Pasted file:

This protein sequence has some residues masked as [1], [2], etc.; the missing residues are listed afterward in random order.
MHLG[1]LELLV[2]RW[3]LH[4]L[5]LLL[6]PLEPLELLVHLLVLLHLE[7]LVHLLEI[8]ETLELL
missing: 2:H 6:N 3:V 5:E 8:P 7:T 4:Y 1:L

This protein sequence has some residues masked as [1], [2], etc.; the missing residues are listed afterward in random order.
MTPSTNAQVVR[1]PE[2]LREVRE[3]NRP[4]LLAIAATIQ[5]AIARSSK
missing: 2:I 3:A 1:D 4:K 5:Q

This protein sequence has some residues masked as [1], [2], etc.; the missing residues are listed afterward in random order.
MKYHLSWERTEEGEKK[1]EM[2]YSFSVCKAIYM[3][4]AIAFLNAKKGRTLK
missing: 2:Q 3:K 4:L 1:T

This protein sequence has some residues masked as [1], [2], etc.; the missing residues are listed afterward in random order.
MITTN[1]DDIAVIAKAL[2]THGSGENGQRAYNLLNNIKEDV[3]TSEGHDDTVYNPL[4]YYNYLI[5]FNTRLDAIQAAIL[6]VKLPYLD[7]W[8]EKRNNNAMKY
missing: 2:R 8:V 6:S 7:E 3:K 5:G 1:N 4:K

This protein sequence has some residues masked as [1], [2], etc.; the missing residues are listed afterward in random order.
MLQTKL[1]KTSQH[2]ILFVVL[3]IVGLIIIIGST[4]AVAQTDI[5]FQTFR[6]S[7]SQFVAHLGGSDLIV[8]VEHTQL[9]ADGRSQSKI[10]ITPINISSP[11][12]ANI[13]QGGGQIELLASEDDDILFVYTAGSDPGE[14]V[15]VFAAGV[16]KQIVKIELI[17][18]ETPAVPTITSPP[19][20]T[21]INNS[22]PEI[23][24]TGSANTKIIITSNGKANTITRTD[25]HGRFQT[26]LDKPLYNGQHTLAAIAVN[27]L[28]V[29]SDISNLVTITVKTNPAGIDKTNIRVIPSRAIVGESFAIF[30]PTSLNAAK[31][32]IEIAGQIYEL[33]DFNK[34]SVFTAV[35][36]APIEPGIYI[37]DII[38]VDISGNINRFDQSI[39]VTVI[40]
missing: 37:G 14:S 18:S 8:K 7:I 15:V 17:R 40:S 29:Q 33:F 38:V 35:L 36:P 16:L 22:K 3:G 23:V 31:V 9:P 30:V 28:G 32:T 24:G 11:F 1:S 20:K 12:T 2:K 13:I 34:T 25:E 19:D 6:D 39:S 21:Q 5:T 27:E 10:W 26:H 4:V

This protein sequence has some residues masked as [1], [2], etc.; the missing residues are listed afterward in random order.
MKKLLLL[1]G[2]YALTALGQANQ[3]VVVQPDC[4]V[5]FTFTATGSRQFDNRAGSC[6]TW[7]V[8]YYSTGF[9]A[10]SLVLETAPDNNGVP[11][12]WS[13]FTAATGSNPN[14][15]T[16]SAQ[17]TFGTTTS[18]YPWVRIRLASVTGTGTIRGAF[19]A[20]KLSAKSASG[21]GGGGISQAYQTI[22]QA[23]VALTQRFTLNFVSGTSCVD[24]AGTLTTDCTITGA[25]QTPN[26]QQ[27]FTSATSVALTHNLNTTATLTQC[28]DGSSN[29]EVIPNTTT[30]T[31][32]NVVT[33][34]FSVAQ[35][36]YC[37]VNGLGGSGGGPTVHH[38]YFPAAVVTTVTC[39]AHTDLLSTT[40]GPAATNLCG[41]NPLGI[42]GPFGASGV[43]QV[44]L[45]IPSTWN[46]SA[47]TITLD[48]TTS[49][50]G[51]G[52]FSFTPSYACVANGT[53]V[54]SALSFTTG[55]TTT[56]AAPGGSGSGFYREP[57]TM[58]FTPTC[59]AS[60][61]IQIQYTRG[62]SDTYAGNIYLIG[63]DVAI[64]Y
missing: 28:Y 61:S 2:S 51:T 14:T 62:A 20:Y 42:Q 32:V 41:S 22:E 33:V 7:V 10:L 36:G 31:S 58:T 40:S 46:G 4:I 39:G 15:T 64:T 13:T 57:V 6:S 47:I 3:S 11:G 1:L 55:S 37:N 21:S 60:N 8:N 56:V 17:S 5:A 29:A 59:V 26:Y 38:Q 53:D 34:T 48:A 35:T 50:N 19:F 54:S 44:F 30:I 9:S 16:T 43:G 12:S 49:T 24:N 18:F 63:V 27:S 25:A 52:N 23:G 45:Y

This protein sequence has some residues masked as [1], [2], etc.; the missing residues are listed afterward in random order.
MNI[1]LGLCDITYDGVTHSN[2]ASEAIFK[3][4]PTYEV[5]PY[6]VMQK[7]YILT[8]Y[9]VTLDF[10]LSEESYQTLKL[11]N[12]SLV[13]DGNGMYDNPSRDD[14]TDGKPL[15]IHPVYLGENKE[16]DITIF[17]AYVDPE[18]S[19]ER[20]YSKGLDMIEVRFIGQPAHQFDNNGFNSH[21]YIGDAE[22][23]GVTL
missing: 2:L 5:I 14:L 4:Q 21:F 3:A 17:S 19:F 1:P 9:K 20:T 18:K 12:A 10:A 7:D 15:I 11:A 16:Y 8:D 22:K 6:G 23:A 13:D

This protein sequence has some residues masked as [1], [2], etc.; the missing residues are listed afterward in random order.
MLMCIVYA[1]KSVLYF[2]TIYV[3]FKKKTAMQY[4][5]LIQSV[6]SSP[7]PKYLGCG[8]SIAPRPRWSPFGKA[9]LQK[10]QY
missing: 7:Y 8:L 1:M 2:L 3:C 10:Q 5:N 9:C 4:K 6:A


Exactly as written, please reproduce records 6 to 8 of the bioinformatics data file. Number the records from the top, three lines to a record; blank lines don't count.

This protein sequence has some residues masked as [1], [2], etc.; the missing residues are listed afterward in random order.
MKKLLLL[1]G[2]YALTALGQANQ[3]VVVQPDC[4]V[5]FTFTATGSRQFDNRAGSC[6]TW[7]V[8]YYSTGF[9]A[10]SLVLETAPDNNGVP[11][12]WS[13]FTAATGSNPN[14][15]T[16]SAQ[17]TFGTTTS[18]YPWVRIRLASVTGTGTIRGAF[19]A[20]KLSAKSASG[21]GGGGISQAYQTI[22]QA[23]VALTQRFTLNFVSGTSCVD[24]AGTLTTDCTITGA[25]QTPN[26]QQ[27]FTSATSVALTHNLNTTATLTQC[28]DGSSN[29]EVIPNTTT[30]T[31][32]NVVT[33][34]FSVAQ[35][36]YC[37]VNGLGGSGGGPTVHH[38]YFPAAVVTTVTC[39]AHTDLLSTT[40]GPAATNLCG[41]NPLGI[42]GPFGASGV[43]QV[44]L[45]IPSTWN[46]SA[47]TITLD[48]TTS[49][50]G[51]G[52]FSFTPSYACVANGT[53]V[54]SALSFTTG[55]TTT[56]AAPGGSGSGFYREP[57]TM[58]FTPTC[59]AS[60][61]IQIQYTRG[62]SDTYAGNIYLIG[63]DVAI[64]Y
missing: 28:Y 61:S 2:S 51:T 14:T 62:A 20:Y 42:Q 32:V 41:S 22:E 33:V 7:V 10:L 36:G 31:S 58:T 40:S 46:G 4:I 39:G 15:T 64:T 13:T 57:V 6:S 47:I 3:S 11:G 1:L 55:S 37:N 21:S 60:N 8:N 56:V 17:S 5:A 29:A 59:V 26:Y 38:Q 53:D 34:T 48:A 35:T 50:N 19:F 54:S 44:F 30:I 9:S 16:T 43:G 12:S 49:T 24:N 18:F 63:V 27:S 25:A 52:N 23:G 45:Y

This protein sequence has some residues masked as [1], [2], etc.; the missing residues are listed afterward in random order.
MNI[1]LGLCDITYDGVTHSN[2]ASEAIFK[3][4]PTYEV[5]PY[6]VMQK[7]YILT[8]Y[9]VTLDF[10]LSEESYQTLKL[11]N[12]SLV[13]DGNGMYDNPSRDD[14]TDGKPL[15]IHPVYLGENKE[16]DITIF[17]AYVDPE[18]S[19]ER[20]YSKGLDMIEVRFIGQPAHQFDNNGFNSH[21]YIGDAE[22][23]GVTL
missing: 2:L 5:I 14:L 4:Q 21:F 3:A 17:S 19:F 1:P 9:K 20:T 18:K 12:A 10:A 7:D 15:I 11:A 16:Y 8:D 22:K 6:G 23:A 13:D

This protein sequence has some residues masked as [1], [2], etc.; the missing residues are listed afterward in random order.
MLMCIVYA[1]KSVLYF[2]TIYV[3]FKKKTAMQY[4][5]LIQSV[6]SSP[7]PKYLGCG[8]SIAPRPRWSPFGKA[9]LQK[10]QY
missing: 7:Y 8:L 1:M 2:L 3:C 10:Q 5:N 9:C 4:K 6:A